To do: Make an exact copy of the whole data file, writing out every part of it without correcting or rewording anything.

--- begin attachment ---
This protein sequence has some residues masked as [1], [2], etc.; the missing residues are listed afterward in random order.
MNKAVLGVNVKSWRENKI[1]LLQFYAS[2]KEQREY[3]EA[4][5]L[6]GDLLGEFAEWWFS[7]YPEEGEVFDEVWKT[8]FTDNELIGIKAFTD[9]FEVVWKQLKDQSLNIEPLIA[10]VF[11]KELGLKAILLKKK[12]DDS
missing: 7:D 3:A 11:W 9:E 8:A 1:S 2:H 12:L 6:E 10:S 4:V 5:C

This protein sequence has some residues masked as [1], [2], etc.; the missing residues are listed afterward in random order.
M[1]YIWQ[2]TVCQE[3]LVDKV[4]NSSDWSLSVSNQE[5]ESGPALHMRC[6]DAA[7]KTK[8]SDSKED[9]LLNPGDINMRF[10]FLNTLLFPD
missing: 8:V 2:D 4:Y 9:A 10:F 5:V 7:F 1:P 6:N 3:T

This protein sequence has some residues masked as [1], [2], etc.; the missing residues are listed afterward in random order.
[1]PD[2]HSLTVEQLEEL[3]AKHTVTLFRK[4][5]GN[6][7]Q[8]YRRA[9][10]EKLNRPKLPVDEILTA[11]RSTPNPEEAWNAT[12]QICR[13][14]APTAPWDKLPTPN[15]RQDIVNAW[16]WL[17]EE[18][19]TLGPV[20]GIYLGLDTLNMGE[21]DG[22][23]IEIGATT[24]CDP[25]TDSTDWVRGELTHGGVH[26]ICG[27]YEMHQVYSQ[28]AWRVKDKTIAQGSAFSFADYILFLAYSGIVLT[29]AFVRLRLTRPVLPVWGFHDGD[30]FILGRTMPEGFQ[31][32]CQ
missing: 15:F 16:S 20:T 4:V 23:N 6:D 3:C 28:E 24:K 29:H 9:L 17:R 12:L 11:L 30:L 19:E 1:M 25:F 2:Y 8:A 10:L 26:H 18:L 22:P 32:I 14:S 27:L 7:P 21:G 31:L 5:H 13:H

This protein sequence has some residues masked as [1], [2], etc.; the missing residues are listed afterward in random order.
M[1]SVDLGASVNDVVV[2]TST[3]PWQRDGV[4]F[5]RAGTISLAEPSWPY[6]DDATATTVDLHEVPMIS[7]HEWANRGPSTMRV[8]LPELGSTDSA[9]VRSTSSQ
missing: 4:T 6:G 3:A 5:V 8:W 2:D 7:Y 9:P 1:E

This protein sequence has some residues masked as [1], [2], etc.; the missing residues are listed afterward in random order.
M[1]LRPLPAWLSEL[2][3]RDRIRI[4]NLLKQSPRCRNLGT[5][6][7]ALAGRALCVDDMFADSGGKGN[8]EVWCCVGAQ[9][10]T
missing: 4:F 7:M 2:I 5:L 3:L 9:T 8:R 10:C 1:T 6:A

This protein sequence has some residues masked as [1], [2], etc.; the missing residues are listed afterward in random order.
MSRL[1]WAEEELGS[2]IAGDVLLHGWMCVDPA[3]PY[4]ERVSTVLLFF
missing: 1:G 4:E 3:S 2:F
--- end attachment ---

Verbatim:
This protein sequence has some residues masked as [1], [2], etc.; the missing residues are listed afterward in random order.
MNKAVLGVNVKSWRENKI[1]LLQFYAS[2]KEQREY[3]EA[4][5]L[6]GDLLGEFAEWWFS[7]YPEEGEVFDEVWKT[8]FTDNELIGIKAFTD[9]FEVVWKQLKDQSLNIEPLIA[10]VF[11]KELGLKAILLKKK[12]DDS
missing: 7:D 3:A 11:W 9:E 8:A 1:S 2:H 12:L 6:E 10:S 4:V 5:C

This protein sequence has some residues masked as [1], [2], etc.; the missing residues are listed afterward in random order.
M[1]YIWQ[2]TVCQE[3]LVDKV[4]NSSDWSLSVSNQE[5]ESGPALHMRC[6]DAA[7]KTK[8]SDSKED[9]LLNPGDINMRF[10]FLNTLLFPD
missing: 8:V 2:D 4:Y 9:A 10:F 5:V 7:F 1:P 6:N 3:T

This protein sequence has some residues masked as [1], [2], etc.; the missing residues are listed afterward in random order.
[1]PD[2]HSLTVEQLEEL[3]AKHTVTLFRK[4][5]GN[6][7]Q[8]YRRA[9][10]EKLNRPKLPVDEILTA[11]RSTPNPEEAWNAT[12]QICR[13][14]APTAPWDKLPTPN[15]RQDIVNAW[16]WL[17]EE[18][19]TLGPV[20]GIYLGLDTLNMGE[21]DG[22][23]IEIGATT[24]CDP[25]TDSTDWVRGELTHGGVH[26]ICG[27]YEMHQVYSQ[28]AWRVKDKTIAQGSAFSFADYILFLAYSGIVLT[29]AFVRLRLTRPVLPVWGFHDGD[30]FILGRTMPEGFQ[31][32]CQ
missing: 15:F 16:S 20:T 4:V 23:N 6:D 3:C 28:E 24:K 29:H 9:L 17:R 12:L 11:L 30:L 19:E 1:M 25:F 2:Y 8:A 10:L 26:H 18:L 22:P 32:I 14:S 27:L 7:P 21:G 31:L 5:H 13:H

This protein sequence has some residues masked as [1], [2], etc.; the missing residues are listed afterward in random order.
M[1]SVDLGASVNDVVV[2]TST[3]PWQRDGV[4]F[5]RAGTISLAEPSWPY[6]DDATATTVDLHEVPMIS[7]HEWANRGPSTMRV[8]LPELGSTDSA[9]VRSTSSQ
missing: 4:T 6:G 3:A 5:V 8:W 2:D 7:Y 9:P 1:E

This protein sequence has some residues masked as [1], [2], etc.; the missing residues are listed afterward in random order.
M[1]LRPLPAWLSEL[2][3]RDRIRI[4]NLLKQSPRCRNLGT[5][6][7]ALAGRALCVDDMFADSGGKGN[8]EVWCCVGAQ[9][10]T
missing: 4:F 7:M 2:I 5:L 3:L 9:T 8:R 10:C 1:T 6:A

This protein sequence has some residues masked as [1], [2], etc.; the missing residues are listed afterward in random order.
MSRL[1]WAEEELGS[2]IAGDVLLHGWMCVDPA[3]PY[4]ERVSTVLLFF
missing: 1:G 4:E 3:S 2:F